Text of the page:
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World Wildlife Fund Mourns the Loss of Sir Edmund Hillary

World Wildlife Fund mourns the loss of global explorer Sir Edmund Hillary, who conquered Mt. Everest but never forgot the people of the Himalayas who made his accomplishment possible.

Hillary passed away in New Zealand at the age of 88 after a life filled with adventure and a commitment to help build health clinics and schools in Nepal and clean up the slopes of Everest. It was his way of showing his appreciation for the Sherpas who helped him and climbing partner Tenzing Norgay reach the summit of Everest in 1953. He was a former board member of WWF-International and a longtime supporter of WWF New Zealand and WWF Nepal.

"Sir Edmund Hillary was a towering figure in exploration and conservation, but most importantly he was a humble man who cared deeply about the future of the Nepalese people," said Carter Roberts, President of World Wildlife Fund.

Hillary was especially close to one student, Mingma Sherpa, who was in the first graduating class of the Khumjung School - the first of many he built after his epic ascent. Hillary became a mentor to Mingma, culminating with his successful lobbying to have Mingma named the first Sherpa Chief Warden of Sagarmatha (Everest) National Park. Mingma continued Hillary's legacy through his work at World Wildlife Fund, where he ran the Nepal and Bhutan programs before heading the Eastern Himalayas Program. He traveled the world to build support for his beloved Himalayas and spread the philosophy of "conservation with a human face."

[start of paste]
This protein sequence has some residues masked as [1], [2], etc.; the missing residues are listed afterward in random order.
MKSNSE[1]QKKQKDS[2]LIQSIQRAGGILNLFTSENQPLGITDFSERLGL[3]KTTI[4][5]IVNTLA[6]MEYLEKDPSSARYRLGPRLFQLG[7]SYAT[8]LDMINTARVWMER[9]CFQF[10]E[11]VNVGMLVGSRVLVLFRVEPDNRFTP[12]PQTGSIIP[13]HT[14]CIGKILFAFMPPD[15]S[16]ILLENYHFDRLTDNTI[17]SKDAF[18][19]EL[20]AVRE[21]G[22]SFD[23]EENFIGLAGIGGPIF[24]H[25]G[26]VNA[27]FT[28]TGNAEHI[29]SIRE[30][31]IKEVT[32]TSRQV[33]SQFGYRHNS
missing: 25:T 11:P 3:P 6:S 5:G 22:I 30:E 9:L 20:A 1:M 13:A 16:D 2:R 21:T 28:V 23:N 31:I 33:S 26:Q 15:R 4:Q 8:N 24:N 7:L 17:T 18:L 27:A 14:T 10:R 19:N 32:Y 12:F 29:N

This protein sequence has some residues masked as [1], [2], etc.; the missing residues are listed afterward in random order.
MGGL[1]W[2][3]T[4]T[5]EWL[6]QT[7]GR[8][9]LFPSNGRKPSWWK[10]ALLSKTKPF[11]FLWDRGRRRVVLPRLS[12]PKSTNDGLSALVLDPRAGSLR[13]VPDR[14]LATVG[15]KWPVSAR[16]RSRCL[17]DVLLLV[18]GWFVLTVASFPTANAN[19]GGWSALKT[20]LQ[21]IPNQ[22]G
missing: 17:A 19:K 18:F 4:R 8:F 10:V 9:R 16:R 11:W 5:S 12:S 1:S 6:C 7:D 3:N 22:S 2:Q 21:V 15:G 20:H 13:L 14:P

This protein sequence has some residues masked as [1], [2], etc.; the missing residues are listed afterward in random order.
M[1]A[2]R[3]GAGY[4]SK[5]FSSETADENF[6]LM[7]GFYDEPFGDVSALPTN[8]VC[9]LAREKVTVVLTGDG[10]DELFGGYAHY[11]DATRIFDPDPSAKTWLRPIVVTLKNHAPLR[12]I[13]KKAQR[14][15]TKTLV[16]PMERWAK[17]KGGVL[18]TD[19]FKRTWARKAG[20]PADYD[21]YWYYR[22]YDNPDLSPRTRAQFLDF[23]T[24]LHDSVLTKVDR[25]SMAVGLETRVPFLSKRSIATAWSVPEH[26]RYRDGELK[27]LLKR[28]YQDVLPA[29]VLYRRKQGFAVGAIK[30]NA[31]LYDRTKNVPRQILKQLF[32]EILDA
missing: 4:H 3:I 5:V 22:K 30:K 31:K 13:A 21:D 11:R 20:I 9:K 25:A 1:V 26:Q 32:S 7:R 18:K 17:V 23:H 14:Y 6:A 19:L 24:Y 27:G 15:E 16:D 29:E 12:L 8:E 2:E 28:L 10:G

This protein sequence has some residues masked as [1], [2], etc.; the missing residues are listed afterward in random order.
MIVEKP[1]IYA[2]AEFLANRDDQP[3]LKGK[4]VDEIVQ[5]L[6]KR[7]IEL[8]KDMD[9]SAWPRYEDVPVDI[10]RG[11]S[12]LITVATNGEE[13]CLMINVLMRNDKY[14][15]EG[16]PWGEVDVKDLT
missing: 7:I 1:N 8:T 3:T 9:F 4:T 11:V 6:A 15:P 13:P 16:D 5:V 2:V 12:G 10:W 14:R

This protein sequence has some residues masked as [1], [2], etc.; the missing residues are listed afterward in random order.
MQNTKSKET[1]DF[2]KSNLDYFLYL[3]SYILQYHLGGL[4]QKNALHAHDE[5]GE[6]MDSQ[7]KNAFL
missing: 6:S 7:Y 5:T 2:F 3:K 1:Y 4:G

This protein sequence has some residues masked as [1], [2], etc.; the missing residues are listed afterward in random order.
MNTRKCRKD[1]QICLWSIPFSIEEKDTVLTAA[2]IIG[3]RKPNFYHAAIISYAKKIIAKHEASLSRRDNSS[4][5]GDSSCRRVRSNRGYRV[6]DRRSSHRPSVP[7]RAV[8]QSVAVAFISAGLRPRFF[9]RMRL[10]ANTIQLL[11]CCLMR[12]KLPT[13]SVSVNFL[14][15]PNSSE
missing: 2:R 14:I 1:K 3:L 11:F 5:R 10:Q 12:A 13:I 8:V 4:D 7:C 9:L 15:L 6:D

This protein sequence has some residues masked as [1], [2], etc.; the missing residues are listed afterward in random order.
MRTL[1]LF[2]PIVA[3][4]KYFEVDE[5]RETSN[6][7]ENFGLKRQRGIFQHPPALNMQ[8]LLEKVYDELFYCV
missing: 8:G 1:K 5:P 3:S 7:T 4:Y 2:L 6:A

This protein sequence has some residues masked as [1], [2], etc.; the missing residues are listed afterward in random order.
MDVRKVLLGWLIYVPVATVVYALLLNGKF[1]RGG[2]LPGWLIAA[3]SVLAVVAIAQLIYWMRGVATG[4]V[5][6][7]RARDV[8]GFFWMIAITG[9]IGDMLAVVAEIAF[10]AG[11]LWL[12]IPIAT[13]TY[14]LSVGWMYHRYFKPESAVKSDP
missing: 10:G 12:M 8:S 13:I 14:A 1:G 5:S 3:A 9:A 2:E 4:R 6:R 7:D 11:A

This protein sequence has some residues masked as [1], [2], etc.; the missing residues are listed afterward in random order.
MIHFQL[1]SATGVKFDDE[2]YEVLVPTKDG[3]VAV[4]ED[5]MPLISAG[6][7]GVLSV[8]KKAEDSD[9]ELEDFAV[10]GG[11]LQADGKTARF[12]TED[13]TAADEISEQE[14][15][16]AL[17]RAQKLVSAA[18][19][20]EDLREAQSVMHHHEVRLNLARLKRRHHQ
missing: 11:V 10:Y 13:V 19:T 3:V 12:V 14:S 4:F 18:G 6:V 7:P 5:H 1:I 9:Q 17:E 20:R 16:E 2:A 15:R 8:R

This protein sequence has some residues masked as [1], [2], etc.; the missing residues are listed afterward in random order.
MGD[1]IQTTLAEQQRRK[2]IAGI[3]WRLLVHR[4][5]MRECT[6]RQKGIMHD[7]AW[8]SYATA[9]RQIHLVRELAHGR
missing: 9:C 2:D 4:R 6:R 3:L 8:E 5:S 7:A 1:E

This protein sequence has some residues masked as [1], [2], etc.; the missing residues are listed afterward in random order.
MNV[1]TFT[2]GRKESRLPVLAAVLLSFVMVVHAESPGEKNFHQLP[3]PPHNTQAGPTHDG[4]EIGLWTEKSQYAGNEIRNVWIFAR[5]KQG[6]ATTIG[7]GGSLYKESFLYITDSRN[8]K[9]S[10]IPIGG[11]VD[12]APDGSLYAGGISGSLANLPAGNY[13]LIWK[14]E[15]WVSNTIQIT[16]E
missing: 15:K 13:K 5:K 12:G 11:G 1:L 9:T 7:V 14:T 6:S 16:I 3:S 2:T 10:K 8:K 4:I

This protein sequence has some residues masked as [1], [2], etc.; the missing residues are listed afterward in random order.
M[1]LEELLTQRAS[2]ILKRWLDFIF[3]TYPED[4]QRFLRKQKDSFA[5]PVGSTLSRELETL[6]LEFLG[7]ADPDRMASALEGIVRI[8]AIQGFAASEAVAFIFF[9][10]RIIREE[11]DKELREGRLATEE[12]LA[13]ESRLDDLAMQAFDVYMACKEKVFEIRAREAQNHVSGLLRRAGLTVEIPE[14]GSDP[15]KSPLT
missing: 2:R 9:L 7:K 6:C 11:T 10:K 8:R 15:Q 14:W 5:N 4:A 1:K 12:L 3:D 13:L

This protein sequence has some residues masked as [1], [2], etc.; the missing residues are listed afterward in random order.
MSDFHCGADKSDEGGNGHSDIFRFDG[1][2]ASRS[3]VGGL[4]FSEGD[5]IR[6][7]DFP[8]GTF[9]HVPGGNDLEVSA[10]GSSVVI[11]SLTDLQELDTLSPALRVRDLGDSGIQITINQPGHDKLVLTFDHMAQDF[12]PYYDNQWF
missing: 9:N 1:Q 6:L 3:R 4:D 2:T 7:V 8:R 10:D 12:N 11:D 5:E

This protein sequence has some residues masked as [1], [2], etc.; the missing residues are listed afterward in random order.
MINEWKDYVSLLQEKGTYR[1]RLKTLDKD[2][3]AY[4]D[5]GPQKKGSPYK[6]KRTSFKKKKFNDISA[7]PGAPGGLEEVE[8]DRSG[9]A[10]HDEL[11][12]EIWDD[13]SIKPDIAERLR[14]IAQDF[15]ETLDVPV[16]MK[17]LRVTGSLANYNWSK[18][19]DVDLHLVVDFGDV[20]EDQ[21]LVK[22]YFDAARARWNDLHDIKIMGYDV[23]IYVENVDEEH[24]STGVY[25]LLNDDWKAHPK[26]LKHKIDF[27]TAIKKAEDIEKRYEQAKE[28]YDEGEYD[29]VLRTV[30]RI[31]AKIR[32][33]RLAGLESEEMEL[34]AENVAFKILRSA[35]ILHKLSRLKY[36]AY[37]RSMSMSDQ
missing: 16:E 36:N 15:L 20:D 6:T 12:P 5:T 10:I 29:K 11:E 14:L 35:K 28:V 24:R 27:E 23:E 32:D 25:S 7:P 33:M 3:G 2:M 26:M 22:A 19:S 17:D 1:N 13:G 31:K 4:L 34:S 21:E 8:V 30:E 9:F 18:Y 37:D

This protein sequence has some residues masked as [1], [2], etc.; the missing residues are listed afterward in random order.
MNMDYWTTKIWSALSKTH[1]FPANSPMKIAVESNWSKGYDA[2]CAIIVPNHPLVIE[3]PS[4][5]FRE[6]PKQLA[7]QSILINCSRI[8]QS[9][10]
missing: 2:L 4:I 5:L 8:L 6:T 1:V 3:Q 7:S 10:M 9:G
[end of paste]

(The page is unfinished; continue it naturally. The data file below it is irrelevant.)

Mingma was among 24 people who died in the tragic helicopter crash of September 2006 after returning from a ceremony to do exactly what he and his mentor cared most about - turning over the conservation of Mt. Kangchenjunga - the world's third highest peak -- to the local community.

"While Sir Edmund is remembered most for conquering the world's tallest mountain, his greatest accomplishment is helping the Sherpa people achieve dignity and a healthy, sustainable future," Roberts added. "We honor his work and his commitment to the people, wildlife and habitats of the Himalayas."